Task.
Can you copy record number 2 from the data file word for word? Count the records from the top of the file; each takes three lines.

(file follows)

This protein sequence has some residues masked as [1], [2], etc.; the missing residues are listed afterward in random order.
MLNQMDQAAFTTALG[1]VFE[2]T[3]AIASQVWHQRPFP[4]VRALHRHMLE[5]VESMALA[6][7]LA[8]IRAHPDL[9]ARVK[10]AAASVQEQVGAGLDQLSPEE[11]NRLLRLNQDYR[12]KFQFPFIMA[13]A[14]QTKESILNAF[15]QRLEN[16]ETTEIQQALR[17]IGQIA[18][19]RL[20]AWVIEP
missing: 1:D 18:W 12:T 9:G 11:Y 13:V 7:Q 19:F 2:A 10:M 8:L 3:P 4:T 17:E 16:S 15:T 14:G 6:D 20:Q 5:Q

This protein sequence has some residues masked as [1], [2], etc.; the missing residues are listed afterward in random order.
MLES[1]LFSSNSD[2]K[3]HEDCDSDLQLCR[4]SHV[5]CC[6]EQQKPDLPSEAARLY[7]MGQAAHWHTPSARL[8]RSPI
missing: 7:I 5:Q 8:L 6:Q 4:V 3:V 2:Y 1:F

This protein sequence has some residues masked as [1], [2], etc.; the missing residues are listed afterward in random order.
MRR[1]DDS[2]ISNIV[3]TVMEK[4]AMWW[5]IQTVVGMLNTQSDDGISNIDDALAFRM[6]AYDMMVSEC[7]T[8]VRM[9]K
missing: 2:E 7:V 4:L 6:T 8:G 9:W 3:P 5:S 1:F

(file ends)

This protein sequence has some residues masked as [1], [2], etc.; the missing residues are listed afterward in random order.
MLES[1]LFSSNSD[2]K[3]HEDCDSDLQLCR[4]SHV[5]CC[6]EQQKPDLPSEAARLY[7]MGQAAHWHTPSARL[8]RSPI
missing: 7:I 5:Q 8:L 6:Q 4:V 3:V 2:Y 1:F